Once known rather unappetisingly as the ‘alligator pear’, Hass avocados have taken the produce world by storm over the last two decades as demand for the fruit has exploded from Beijing to Berlin.
Now in cultivation on every continent, the avocado originated in either southern Mexico or Central America – where it has been part of the diet of indigenous peoples since at least 5,000 BCE.
Various varieties made their way to Southern California by the late 19th century, becoming locally popular but otherwise remaining largely unknown elsewhere in the country.
Then, in 1926 near Los Angeles, a part-time farmer and full-time postman named Rudolf Hass propagated a tree from a random seed he had acquired and discovered he had a new variety on his hands, which he promptly named a er himself. Since then, notwithstanding a few “bumps” along the way, the Hass variety has emerged to become the dominant avocado cultivar of the 21st Century.
California was once the sole source of Hass consumed in the US, but over the last decade it has given way to the world’s leading producer, Mexico. This is all the more remarkable when you consider that for much of the last century, Mexican avocados were prohibited from entering the US due to pest issues.
However, with the ratification of the North American Free Trade Agreement in 1993, which required trade barriers to be validated by science, it became only a question of when – not if – Mexican Hass avocados would gain access to the US.
Chilean Hass had already been allowed into the US since the mid1980s as research had proved that imported fruit grown under certain cultural practices posed no phytosanitary threat to domestic avocados.
Adhering to these protocols, the first Mexican Hass in 83 years crossed into the US in 1997. While distribution was initially limited to 17 eastern states, full market access for Mexican fruit became a reality within 10 years.
According to a recent Rabobank study, as of 2019 Mexican Hass accounted for 82 per cent of the 1.13m tonnes of avocados consumed in the US; by comparison, California’s market share, due in part to an abnormally short crop, amounted to just 9 per cent, with the balance primarily coming from Peru and Chile.
Conceding that their Hass monopoly in the US was soon to be lost, California growers decided to take a proactive approach to their problem. Led by the California Avocado Commission (CAC), the industry pushed for federal legislation that would allow foreign and domestic producers to collaborate on promoting the Hass variety. CAC’s efforts culminated in creation of the Hass Avocado Board (HAB) in 2003.
By imposing a levy of US$.25 per lb on all Hass avocados distributed in the US, HAB had, by 2017, managed to collect nearly US$500m, rebating 85 per cent of the revenues to CAC and importer associations for their marketing efforts with the balance retained for nutritional research, generic promotion and operational expenses.
The results have been nothing less than spectacular. As recently as the 1990s, only about 159,000 tonnes of Hass avocados flowed through US distribution channels with per capita consumption estimated at just 1.51lbs (0.68kg). According to a University of California-Davis study, up until that point “avocados had a product image problem… regarded as a food high in fat and calories and not particularly desirable on a health and nutrition basis”.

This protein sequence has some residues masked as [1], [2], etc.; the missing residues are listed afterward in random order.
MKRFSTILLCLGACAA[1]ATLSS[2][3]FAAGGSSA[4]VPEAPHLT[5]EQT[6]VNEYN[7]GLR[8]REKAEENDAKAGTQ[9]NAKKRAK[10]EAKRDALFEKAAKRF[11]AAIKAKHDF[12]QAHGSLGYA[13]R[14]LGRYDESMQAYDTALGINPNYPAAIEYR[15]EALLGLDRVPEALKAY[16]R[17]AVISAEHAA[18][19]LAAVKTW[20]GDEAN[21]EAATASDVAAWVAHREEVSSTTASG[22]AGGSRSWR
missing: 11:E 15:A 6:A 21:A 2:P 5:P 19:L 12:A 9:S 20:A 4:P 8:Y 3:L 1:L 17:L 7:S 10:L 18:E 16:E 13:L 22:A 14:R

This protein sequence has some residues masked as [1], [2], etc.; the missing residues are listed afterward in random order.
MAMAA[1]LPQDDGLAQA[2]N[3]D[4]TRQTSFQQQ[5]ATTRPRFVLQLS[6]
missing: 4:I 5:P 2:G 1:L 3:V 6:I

Fast-forward to 2018 and per-capita consumption of Hass avocados in the US had soared by 406 per cent to 8.1lbs (3.67kg) with approximately 1.13m tonnes circulating in the nation’s distribution channels. At the current rate, according to Rabobank, US avocado consumption may hit 9lbs (4.08kg) per capita by 2021. If the 8 per cent per annum pace of the last ten years continues, consumption could approach 12lbs (5.44kg) per capita by 2025.
“This growth,” notes the University of California study, “is largely due to California producer and importer-funded research and promotion programmes that have changed avocados’ image to that of a healthy super-food among US consumers.”
Unless derailed by the COVID-19 pandemic or other unforeseen developments, it may be that the only thing that can squelch America’s love affair with avocados could be a lack of supply.
Despite rising demand, California’s avocado acreage has been on a slow decline over the last 30 years. According to CAC, bearing acreage has fallen from around 31,000ha in 1988 to just over 19,000ha last year. Escalating costs for water and labour, and compliance with food safety regulations, have prompted many growers to convert their groves to other purposes.
By contrast Michoacán – the one Mexican state certified for exporting to the US – continues to expand its Hass acreage. However, escalating cartel violence has lately become an existential threat to the Michoacán industry. A cartel assault on US plant quarantine inspectors in August 2019 prompted the USDA to announce that it would be forced to suspend operations if the health and safety of its personnel could not be guaranteed.
Jalisco’s Hass acreage is also steadily increasing and had received USDA phytosanitary approval for its fruit as of 2016. Final sign-off on the exporting work plan has yet to happen, reportedly due to Mexico’s refusal to admit imports of US fresh potatoes.
Another potential obstacle that could limit Mexico’s exports to the US market has been the loss of critical monarch bu erfl y habitat in Michoacán and Jalisco to avocado production. Reports of between 6,000 and 8,000ha lost annually to deforestation in Michoacán alone have consumer groups in both the US and Europe calling for a boycott of Mexican fruit.
Peru is the second-leading foreign source of avocados to the US, with 85,000 tonnes imported during 2019. Acreage is virtually all Hass, with planting continuing at a frantic pace over the last two decades.